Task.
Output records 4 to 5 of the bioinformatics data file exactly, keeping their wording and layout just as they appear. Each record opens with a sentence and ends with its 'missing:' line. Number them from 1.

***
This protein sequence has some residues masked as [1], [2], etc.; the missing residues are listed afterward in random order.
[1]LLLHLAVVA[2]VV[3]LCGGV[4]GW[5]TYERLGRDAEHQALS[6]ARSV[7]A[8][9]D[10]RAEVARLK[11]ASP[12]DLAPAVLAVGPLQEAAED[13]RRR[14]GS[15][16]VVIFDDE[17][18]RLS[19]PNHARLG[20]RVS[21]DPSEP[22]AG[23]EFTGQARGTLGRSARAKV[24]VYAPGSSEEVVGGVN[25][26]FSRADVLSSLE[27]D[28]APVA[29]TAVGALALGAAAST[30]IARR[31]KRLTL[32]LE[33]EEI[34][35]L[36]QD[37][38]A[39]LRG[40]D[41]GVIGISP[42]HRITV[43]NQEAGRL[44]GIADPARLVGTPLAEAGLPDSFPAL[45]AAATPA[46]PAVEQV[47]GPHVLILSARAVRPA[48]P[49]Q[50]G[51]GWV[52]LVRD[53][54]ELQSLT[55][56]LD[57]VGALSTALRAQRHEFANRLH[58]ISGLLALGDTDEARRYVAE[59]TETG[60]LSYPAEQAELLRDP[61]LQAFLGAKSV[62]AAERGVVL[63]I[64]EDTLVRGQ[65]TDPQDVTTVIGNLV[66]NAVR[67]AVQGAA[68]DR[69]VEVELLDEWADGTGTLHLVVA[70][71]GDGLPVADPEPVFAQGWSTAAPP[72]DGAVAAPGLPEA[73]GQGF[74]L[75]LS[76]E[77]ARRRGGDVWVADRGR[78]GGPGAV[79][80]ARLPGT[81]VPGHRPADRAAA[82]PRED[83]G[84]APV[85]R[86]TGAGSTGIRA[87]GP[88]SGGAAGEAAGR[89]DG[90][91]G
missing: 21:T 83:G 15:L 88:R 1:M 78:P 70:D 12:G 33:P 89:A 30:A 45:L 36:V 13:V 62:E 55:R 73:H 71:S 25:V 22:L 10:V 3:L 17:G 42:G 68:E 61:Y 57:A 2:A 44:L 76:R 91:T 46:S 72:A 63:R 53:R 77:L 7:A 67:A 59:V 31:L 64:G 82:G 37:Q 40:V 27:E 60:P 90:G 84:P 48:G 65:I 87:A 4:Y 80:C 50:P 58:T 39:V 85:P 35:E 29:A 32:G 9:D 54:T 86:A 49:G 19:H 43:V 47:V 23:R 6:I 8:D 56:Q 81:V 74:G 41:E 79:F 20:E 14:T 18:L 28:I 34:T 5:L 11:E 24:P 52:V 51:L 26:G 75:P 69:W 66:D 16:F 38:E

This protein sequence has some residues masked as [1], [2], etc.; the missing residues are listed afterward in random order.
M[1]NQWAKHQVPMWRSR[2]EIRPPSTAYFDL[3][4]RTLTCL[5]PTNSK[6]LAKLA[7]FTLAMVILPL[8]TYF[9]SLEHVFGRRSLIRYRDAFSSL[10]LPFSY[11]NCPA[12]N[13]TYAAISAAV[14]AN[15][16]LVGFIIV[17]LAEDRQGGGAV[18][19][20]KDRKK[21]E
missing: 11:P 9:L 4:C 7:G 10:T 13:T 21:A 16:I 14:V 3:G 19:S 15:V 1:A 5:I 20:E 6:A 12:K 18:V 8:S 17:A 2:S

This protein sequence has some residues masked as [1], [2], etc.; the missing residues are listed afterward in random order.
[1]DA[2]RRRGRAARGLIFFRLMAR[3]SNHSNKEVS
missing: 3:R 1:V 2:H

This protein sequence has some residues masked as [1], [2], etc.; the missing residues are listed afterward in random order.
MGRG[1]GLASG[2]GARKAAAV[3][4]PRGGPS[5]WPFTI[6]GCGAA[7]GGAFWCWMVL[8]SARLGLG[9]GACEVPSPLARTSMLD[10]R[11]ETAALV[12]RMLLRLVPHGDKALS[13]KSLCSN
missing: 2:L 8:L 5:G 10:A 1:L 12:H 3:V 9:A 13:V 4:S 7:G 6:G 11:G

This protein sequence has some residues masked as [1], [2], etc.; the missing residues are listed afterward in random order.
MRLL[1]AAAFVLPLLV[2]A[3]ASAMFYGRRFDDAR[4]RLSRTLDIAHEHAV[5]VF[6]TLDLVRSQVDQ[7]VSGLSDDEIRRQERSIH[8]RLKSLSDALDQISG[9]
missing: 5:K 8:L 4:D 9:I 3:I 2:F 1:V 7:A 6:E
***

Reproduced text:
This protein sequence has some residues masked as [1], [2], etc.; the missing residues are listed afterward in random order.
MGRG[1]GLASG[2]GARKAAAV[3][4]PRGGPS[5]WPFTI[6]GCGAA[7]GGAFWCWMVL[8]SARLGLG[9]GACEVPSPLARTSMLD[10]R[11]ETAALV[12]RMLLRLVPHGDKALS[13]KSLCSN
missing: 2:L 8:L 5:G 10:A 1:L 12:H 3:V 9:A 13:V 4:S 7:G 6:G 11:G

This protein sequence has some residues masked as [1], [2], etc.; the missing residues are listed afterward in random order.
MRLL[1]AAAFVLPLLV[2]A[3]ASAMFYGRRFDDAR[4]RLSRTLDIAHEHAV[5]VF[6]TLDLVRSQVDQ[7]VSGLSDDEIRRQERSIH[8]RLKSLSDALDQISG[9]
missing: 5:K 8:L 4:D 9:I 3:I 2:F 1:V 7:A 6:E